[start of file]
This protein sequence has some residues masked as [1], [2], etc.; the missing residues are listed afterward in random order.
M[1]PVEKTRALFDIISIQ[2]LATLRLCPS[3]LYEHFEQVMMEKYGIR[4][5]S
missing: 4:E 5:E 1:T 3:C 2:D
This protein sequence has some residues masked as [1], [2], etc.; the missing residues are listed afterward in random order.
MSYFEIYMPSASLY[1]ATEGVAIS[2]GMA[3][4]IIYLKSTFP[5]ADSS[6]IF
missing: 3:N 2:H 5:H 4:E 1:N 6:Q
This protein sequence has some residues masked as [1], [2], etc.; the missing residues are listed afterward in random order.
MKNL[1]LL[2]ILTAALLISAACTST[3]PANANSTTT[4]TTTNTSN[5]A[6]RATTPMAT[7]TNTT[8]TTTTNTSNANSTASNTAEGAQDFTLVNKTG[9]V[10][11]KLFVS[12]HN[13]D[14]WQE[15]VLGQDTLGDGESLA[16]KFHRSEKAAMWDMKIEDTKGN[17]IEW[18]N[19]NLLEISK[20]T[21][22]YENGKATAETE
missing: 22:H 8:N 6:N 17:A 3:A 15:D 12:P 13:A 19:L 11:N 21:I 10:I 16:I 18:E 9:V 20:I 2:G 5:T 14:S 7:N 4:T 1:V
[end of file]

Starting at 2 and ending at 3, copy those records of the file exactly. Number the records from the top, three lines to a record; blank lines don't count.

This protein sequence has some residues masked as [1], [2], etc.; the missing residues are listed afterward in random order.
MSYFEIYMPSASLY[1]ATEGVAIS[2]GMA[3][4]IIYLKSTFP[5]ADSS[6]IF
missing: 3:N 2:H 5:H 4:E 1:N 6:Q
This protein sequence has some residues masked as [1], [2], etc.; the missing residues are listed afterward in random order.
MKNL[1]LL[2]ILTAALLISAACTST[3]PANANSTTT[4]TTTNTSN[5]A[6]RATTPMAT[7]TNTT[8]TTTTNTSNANSTASNTAEGAQDFTLVNKTG[9]V[10][11]KLFVS[12]HN[13]D[14]WQE[15]VLGQDTLGDGESLA[16]KFHRSEKAAMWDMKIEDTKGN[17]IEW[18]N[19]NLLEISK[20]T[21][22]YENGKATAETE
missing: 22:H 8:N 6:N 17:A 3:A 15:D 12:P 13:A 19:L 11:N 21:I 10:I 16:I 18:E 9:V 20:I 2:G 5:T 14:S 7:N 4:T 1:V